Exploring the Benefits and Uses of River Birch Wood: From Firewood to Furniture
River Birch Tree
The River Birch tree is deciduous and a member of the Beech family, Fagaceae. It can grow to 42m tall and reach diameters over 3m.
River Birch Trees are found in North America in moist soil, along watercourses and riversides. They are most commonly found on the floodplain of such waterways, usually on alluvial sands or clays. The bark has vertical ridges resembling birch bark, but the tree does not belong to the Birch family.
Characteristics River Birch Trees
River Birch trees have smooth grey bark, which sheds in strips to reveal dark brown wood beneath.
The River Birch tree has a pyramidal shape, and its branches tend to be horizontal about the parent tree. The mature leaves are arranged in opposite pairs along the branches and are glossy dark green, dark red or dark green, and bright yellow. The young leaves are light green but turn bright red when they mature.
The River Birch tree can live for hundreds of years, although its average life span is around 500.
River Birch trees have small flowers and an abridged flowering season from March to June, depending on latitude and elevation. The flowers are arranged in regular whorls around the stem, and the petals are violet-pink, scarlet, or white with green and hairy styles. The fruit, which turns black when mature, is spherical and is up to 10mm in diameter. The method of pollination is by the wind.
Types of River Birch Trees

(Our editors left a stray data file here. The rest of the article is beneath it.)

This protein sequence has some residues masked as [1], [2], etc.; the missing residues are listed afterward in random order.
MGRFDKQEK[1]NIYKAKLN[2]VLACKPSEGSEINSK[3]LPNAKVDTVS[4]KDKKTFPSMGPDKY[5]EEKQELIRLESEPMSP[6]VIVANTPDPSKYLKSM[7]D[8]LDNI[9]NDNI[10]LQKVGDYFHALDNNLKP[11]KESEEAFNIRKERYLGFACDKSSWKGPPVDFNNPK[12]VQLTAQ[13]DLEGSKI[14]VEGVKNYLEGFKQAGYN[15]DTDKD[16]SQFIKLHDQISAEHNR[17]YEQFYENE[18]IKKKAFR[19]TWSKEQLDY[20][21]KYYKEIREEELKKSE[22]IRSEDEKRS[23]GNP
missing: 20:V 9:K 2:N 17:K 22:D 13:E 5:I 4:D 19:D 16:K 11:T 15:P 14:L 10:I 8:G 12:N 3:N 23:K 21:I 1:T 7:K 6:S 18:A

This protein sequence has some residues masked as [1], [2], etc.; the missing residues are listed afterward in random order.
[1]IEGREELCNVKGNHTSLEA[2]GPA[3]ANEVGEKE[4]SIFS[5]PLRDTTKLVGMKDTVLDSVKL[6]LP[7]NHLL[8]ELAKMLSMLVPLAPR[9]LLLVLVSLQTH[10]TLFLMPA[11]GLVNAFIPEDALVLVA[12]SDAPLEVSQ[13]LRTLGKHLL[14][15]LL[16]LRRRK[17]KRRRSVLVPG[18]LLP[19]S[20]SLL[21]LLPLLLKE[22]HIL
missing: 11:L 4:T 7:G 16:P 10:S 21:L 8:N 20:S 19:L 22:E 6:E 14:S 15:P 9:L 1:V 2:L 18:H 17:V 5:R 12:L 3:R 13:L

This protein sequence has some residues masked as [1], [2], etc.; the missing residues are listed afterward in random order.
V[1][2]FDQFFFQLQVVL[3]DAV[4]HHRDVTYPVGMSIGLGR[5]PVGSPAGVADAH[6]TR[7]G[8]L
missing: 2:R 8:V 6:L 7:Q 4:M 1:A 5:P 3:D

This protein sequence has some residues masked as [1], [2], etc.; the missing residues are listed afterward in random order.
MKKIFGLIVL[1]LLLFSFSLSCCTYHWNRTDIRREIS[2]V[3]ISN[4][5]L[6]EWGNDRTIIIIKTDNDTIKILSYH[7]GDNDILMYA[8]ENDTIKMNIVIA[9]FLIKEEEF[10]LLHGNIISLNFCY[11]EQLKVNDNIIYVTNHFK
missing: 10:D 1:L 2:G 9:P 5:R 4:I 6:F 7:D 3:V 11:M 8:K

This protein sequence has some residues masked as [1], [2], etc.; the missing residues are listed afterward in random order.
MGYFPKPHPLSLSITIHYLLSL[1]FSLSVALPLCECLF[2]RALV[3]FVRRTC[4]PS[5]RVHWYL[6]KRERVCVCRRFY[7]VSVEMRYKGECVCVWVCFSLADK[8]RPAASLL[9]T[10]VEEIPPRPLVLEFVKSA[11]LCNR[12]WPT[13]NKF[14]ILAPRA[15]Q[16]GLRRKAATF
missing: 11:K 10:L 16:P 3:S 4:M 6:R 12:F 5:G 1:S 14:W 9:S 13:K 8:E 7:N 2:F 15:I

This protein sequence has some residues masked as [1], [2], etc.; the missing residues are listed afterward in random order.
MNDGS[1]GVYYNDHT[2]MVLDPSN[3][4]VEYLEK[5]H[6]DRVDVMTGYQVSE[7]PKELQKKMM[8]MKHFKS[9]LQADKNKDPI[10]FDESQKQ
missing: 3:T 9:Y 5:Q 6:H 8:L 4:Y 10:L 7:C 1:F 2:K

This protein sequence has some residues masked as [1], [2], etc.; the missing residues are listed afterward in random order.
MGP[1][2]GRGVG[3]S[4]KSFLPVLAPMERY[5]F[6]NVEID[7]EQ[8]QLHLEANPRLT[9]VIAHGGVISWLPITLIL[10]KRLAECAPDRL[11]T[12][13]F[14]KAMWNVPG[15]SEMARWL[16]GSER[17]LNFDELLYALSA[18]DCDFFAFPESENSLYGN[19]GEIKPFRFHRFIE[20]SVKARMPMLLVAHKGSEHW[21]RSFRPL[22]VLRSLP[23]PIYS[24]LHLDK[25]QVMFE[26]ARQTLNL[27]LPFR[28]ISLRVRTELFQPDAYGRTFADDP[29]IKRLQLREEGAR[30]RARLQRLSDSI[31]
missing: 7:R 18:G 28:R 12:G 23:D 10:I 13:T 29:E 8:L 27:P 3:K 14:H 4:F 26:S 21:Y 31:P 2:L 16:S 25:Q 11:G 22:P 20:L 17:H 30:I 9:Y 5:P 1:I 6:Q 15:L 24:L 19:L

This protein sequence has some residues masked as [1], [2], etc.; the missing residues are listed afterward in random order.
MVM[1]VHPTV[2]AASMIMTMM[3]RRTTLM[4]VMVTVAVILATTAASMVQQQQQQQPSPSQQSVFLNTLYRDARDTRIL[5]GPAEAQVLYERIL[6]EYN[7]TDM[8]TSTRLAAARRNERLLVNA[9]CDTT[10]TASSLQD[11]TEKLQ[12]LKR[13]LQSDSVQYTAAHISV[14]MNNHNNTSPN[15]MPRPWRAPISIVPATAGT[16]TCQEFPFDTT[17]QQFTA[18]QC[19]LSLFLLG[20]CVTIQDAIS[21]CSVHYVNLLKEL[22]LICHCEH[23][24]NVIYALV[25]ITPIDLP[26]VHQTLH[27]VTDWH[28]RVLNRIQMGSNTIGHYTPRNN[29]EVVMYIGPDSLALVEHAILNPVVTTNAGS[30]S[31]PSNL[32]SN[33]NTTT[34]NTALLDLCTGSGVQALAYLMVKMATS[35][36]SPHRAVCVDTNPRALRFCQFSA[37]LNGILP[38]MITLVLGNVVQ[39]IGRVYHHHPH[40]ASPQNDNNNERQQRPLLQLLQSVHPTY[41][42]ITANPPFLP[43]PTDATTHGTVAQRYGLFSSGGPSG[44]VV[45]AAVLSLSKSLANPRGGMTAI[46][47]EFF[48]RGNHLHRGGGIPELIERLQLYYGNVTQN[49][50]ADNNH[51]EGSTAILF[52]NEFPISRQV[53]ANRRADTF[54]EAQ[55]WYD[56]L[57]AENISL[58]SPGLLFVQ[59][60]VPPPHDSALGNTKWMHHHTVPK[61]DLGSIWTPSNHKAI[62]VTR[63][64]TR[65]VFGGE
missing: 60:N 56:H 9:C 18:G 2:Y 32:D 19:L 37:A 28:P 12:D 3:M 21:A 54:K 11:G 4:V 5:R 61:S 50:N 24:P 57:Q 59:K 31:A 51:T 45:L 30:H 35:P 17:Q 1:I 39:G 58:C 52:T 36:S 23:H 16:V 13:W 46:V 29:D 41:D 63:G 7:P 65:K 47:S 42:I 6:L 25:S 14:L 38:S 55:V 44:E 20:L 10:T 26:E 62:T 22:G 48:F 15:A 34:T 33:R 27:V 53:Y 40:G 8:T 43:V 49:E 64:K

There are two types of River Birch trees, i.e., broad and narrow. The narrow variety has one to three main branches. The wide variety has a much larger canopy.
River Birch trees have dense clusters of nuts that hang beneath the branches and fall on brutal winters, exposing the nuts to frost damage. The nuts are large and have a creamy white color. They can weigh up to 1 lb. per nut.
The nut meat is edible and covered in downy fur to be eaten along with the kernel. The nuts are often used as food by animals such as squirrels, birds, and chipmunks. Flowering occurs in late winter/early spring, peaking later in the spring than other deciduous trees like the Willow and Poplar Trees, which flower earlier in the season.
Like the hickory tree, the river birch produces an edible nut and is a preferred winter food source for many animals. Located just below the growing point of the tree on the ground, it is an easy-to-access over-winter food source for several species of rodents.
Humans have used the River Birchwood since early in prehistory. The River Birchwood makes excellent firewood, planks, and living quarters. It is also used as a structural component in construction.